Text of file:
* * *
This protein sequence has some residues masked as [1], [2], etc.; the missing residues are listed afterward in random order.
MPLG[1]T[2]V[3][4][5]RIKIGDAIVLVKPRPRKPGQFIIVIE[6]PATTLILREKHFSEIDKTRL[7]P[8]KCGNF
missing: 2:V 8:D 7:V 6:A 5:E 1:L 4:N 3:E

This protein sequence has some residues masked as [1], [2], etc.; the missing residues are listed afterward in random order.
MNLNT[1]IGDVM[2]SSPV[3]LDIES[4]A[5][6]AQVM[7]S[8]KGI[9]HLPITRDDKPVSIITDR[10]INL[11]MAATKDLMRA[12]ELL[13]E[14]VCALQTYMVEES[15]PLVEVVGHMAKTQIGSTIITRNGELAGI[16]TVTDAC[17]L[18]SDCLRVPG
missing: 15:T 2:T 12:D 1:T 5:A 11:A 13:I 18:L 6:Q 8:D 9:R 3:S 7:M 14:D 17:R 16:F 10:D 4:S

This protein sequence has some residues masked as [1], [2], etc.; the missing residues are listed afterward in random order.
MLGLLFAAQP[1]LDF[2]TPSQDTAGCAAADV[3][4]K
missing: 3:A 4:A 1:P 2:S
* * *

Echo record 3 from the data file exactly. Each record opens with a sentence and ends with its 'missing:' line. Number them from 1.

This protein sequence has some residues masked as [1], [2], etc.; the missing residues are listed afterward in random order.
MLGLLFAAQP[1]LDF[2]TPSQDTAGCAAADV[3][4]K
missing: 3:A 4:A 1:P 2:S